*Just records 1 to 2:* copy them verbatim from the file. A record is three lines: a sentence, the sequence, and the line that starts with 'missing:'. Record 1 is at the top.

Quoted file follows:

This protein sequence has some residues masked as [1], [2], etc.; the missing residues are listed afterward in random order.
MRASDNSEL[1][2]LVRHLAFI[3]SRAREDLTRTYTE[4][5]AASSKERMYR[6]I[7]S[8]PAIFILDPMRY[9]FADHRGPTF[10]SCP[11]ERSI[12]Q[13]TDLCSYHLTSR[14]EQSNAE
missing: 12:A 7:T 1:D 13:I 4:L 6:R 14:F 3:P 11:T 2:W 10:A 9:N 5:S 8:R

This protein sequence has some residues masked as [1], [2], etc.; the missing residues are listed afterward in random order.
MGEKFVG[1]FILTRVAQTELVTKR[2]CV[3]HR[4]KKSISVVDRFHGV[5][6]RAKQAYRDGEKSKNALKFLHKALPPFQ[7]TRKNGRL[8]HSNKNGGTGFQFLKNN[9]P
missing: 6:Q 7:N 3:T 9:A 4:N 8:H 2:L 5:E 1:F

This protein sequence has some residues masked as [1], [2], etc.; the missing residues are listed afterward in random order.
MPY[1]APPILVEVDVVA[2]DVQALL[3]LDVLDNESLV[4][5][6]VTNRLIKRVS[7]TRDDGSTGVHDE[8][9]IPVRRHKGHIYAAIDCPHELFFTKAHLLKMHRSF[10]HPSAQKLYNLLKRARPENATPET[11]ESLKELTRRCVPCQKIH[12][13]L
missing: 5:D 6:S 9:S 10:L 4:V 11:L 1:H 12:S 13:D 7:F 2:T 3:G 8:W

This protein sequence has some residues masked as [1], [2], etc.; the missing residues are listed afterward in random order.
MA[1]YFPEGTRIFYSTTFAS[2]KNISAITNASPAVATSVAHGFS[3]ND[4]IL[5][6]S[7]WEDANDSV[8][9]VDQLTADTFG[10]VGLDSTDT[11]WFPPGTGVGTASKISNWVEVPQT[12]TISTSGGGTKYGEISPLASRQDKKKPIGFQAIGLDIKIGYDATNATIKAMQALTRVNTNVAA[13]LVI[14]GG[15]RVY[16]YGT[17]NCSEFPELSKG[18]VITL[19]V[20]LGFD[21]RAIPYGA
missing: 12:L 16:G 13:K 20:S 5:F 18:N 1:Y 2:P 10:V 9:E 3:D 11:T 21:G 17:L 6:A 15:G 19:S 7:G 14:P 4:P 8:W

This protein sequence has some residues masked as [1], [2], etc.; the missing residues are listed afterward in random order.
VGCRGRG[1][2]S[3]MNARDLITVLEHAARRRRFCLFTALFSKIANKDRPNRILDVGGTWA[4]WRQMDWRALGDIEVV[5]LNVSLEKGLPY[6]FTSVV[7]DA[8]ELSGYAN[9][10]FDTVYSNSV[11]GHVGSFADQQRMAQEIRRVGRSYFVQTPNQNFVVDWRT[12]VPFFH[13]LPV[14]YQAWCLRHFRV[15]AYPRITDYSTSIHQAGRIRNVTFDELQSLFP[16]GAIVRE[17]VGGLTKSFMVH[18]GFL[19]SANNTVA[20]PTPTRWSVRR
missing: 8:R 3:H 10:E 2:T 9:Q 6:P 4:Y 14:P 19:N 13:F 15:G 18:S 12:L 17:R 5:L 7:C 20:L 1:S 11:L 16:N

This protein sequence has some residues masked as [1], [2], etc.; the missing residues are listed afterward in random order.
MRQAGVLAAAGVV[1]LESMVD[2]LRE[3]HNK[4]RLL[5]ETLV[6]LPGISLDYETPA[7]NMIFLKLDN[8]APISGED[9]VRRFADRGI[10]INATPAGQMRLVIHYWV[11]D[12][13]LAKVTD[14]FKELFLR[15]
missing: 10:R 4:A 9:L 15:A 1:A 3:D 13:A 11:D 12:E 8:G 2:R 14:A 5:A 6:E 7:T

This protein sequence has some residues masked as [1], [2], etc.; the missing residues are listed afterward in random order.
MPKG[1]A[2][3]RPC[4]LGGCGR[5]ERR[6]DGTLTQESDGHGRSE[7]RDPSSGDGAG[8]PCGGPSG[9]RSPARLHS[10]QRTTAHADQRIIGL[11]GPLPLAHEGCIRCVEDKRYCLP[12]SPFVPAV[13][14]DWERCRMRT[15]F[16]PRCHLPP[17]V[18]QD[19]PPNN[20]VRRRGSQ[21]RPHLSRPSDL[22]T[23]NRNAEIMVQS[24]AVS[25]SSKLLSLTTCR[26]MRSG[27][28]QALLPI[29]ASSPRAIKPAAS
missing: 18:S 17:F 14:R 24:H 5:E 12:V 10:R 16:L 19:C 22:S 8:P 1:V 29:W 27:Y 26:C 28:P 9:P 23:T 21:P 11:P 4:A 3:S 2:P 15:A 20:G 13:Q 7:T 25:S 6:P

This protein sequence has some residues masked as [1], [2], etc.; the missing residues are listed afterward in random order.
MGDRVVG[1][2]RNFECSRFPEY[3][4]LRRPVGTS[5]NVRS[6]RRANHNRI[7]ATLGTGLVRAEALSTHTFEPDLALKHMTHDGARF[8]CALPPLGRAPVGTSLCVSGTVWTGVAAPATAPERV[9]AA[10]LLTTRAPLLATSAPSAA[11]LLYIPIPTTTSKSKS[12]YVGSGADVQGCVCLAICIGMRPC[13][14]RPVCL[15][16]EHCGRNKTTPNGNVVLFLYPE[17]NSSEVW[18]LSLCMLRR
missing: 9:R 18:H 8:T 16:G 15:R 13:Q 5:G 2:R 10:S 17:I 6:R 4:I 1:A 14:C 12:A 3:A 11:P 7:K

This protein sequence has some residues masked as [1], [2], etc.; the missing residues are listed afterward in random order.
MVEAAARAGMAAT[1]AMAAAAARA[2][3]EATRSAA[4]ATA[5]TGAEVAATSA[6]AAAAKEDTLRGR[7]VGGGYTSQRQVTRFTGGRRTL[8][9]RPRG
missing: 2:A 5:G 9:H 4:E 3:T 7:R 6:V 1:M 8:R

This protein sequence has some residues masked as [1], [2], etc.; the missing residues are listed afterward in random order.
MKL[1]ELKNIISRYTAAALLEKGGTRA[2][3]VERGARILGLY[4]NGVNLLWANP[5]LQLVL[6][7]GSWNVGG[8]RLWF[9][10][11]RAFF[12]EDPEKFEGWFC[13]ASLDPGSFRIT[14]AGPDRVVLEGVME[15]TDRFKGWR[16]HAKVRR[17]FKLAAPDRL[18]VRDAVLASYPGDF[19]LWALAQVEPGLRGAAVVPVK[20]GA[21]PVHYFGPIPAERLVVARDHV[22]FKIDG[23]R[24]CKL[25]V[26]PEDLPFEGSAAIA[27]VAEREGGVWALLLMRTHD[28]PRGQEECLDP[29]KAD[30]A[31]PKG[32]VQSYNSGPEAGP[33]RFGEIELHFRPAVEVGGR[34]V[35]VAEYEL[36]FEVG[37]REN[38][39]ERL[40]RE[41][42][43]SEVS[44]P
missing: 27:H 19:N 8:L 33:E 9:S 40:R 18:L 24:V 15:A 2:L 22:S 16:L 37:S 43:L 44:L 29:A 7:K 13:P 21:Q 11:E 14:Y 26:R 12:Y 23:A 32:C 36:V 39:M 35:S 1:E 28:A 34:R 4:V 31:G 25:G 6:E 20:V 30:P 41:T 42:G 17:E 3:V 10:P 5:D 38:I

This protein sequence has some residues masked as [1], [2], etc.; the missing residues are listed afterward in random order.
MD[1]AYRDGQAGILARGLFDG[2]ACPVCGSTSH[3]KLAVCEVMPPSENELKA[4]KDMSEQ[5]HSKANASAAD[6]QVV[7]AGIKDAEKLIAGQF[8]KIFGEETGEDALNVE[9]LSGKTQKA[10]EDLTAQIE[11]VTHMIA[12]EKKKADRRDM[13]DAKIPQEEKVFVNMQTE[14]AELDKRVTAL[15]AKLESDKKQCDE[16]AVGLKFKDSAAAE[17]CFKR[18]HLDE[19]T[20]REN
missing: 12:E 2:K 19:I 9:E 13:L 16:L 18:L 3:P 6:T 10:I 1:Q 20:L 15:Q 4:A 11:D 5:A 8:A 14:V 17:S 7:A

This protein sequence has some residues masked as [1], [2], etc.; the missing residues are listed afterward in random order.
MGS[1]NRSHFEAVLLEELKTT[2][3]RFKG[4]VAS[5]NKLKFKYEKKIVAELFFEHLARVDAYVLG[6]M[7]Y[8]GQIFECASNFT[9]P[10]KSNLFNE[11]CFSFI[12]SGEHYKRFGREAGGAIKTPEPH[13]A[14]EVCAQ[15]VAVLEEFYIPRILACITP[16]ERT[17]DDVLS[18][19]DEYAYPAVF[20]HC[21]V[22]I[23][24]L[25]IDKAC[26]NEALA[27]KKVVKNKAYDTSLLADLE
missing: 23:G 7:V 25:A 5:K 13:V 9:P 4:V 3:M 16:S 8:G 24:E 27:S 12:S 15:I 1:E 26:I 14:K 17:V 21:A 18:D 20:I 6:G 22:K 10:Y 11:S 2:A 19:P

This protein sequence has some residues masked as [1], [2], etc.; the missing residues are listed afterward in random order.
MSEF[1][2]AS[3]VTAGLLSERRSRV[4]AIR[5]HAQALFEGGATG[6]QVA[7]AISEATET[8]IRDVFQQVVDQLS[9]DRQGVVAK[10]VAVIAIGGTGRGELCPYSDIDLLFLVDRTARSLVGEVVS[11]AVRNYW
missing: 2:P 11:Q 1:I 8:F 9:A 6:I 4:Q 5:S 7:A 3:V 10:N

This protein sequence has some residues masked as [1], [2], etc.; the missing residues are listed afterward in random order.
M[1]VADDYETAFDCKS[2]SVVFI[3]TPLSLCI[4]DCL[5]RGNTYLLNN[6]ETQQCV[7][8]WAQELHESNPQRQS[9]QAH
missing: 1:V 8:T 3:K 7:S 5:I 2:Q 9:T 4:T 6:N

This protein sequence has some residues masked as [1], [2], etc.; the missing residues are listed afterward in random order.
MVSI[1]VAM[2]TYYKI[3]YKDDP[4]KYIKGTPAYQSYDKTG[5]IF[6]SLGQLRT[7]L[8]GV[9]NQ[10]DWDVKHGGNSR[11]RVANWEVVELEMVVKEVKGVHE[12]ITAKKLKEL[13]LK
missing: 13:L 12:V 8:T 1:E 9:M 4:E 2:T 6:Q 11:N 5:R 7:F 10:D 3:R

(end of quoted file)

This protein sequence has some residues masked as [1], [2], etc.; the missing residues are listed afterward in random order.
MRASDNSEL[1][2]LVRHLAFI[3]SRAREDLTRTYTE[4][5]AASSKERMYR[6]I[7]S[8]PAIFILDPMRY[9]FADHRGPTF[10]SCP[11]ERSI[12]Q[13]TDLCSYHLTSR[14]EQSNAE
missing: 12:A 7:T 1:D 13:I 4:L 6:R 14:F 3:P 11:T 2:W 10:A 9:N 5:S 8:R

This protein sequence has some residues masked as [1], [2], etc.; the missing residues are listed afterward in random order.
MGEKFVG[1]FILTRVAQTELVTKR[2]CV[3]HR[4]KKSISVVDRFHGV[5][6]RAKQAYRDGEKSKNALKFLHKALPPFQ[7]TRKNGRL[8]HSNKNGGTGFQFLKNN[9]P
missing: 6:Q 7:N 3:T 9:A 4:N 8:H 2:L 5:E 1:F